We can already imagine what such a controversy could look like. Robert Huebert, a University of Calgary academic with a focus on Arctic security, questioned the wisdom of providing “a state that is that authoritarian” with the ability to “observe within the North”. These remarks, included in the Globe and Mail article, quickly made their way to the Global Times (环球时报), a state-owned nationalist tabloid, where they mutated into an article that refers to Canadian media fears that China ‘covets’ their territory. That’s what the title says; the article body eventually makes clear we’re talking about ‘coveting Canadian soil’ just to plant a research station on it. The article opens with a translation of Huebert’s comments, which is largely word-for-word except that the word ‘authoritarian’ (state) is replaced with its near-synonym ‘such’ (a country).

The Global Times asked Yang if he had talked about plans for a research base in Canada. Yang denied he explicitly referred to such plans.

I’ve written in the past about media debate over various Chinese projects in the Arctic, including nonexistent ones, such as poet-tycoon Huang Nubo’s alleged plans to buy Austre Adventfjord, a large coal-rich property in Svalbard. The Global Times is a reliable echo chamber for talk of various ‘fears’ in the Western press, and for their deconstruction. I’ve had occasion to discuss the paper’s style and editorial habits in a previous post.

Nick Nielsen in Japan: Fuji vs. Gunnbjørn

Right after finishing a visit to China, Nick Nielsen, Greenland’s education minister, crossed over to Japan. He attended the opening of an exhibition on Greenland at the Minpaku, the National Museum of Ethnology (国立民族学博物館) in Osaka.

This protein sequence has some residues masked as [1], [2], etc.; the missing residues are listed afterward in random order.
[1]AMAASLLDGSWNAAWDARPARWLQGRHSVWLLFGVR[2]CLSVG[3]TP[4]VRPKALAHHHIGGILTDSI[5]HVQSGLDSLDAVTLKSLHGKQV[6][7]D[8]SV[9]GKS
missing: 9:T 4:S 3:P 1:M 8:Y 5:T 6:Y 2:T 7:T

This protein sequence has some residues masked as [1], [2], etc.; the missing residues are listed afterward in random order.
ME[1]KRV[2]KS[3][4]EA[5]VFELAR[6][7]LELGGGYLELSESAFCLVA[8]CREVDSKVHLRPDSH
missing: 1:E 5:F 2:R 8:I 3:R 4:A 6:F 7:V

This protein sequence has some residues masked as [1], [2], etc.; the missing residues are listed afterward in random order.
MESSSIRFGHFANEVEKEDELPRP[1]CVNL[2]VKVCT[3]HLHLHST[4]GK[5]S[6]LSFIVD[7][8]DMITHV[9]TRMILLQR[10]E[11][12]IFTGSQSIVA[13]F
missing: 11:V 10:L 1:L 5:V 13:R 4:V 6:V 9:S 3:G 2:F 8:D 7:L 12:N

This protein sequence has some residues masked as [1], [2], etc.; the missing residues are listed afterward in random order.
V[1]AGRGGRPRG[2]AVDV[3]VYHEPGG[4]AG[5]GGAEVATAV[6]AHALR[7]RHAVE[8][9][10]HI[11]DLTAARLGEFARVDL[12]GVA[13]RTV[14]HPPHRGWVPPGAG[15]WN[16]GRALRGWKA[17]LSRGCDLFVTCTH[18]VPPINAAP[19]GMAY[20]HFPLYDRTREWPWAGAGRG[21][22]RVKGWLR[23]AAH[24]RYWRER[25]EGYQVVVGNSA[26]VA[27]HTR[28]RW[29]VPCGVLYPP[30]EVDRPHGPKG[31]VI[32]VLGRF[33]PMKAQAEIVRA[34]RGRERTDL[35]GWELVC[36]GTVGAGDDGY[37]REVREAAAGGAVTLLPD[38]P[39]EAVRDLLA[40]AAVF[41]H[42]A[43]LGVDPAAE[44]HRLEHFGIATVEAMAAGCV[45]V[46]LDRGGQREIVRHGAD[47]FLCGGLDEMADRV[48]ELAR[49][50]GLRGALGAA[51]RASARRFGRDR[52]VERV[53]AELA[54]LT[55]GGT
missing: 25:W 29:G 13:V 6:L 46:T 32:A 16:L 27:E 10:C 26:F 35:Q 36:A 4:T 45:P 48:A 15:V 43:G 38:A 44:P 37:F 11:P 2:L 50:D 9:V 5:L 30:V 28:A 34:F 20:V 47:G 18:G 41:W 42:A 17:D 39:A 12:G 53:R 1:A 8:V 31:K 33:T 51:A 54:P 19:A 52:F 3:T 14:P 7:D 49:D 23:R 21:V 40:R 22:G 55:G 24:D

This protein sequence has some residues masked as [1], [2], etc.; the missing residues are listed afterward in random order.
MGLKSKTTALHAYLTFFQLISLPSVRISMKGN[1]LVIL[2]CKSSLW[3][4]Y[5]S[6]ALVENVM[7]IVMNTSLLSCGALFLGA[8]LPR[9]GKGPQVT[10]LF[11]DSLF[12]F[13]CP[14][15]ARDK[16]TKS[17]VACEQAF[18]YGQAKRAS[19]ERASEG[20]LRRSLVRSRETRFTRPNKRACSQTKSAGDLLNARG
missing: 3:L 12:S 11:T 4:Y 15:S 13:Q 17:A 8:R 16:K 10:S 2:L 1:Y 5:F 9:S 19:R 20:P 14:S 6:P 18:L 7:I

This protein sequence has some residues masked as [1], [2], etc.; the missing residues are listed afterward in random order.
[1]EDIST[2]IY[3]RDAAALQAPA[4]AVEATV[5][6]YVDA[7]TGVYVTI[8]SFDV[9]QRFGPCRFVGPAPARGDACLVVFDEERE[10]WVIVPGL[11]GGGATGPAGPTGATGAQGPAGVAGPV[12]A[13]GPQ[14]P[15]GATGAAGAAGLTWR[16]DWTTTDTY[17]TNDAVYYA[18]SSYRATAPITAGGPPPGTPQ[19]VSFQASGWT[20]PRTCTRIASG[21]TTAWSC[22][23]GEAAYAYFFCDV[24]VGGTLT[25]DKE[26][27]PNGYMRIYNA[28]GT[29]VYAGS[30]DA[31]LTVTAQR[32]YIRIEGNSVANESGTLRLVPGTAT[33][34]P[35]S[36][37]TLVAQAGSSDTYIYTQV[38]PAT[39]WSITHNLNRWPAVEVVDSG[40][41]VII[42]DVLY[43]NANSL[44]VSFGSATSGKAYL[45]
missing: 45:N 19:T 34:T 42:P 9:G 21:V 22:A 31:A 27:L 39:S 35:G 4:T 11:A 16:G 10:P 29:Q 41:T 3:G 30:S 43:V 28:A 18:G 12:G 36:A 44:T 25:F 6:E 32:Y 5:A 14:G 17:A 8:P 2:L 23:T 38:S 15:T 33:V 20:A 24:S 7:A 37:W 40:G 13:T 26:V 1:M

Just as he had visited the PRIC, China’s polar research institute, a week earlier, in Tokyo he was at its Japanese counterpart, the NIPR or National Institute of Polar Research (国立極地研究所), where he heard about Japanese research on the Greenlandic ice cap, that has been going on since the 90s.

Nielsen also met with politicians, among them Tadahiko Itō 伊藤忠彦, whose recent visit to Greenland as Vice-Minister for Internal Affairs and Communications (総務大臣政務官), the first from a Japanese official of that rank, had been read by Greenland PM Aleqa Hammond as showing “a decision by the Japanese government to cooperate with Greenland at a wholly new level“.

The topic of mountaineering came up during a dinner with Diet member Tarō Kōno 河野太郎 (Nielsen has climbed both Mt Everest and K2). Gunnbjørn Fjeld, the tallest mountain in Greenland, was apparently claimed to be “one metre taller than Mt Fuji” (the established wisdom seems to be that Mt Fuji is actually some 70m taller).

Greenland minister in China

Greenlandic minister Nick Nielsen, whose portfolio includes education and culture, was in China last week.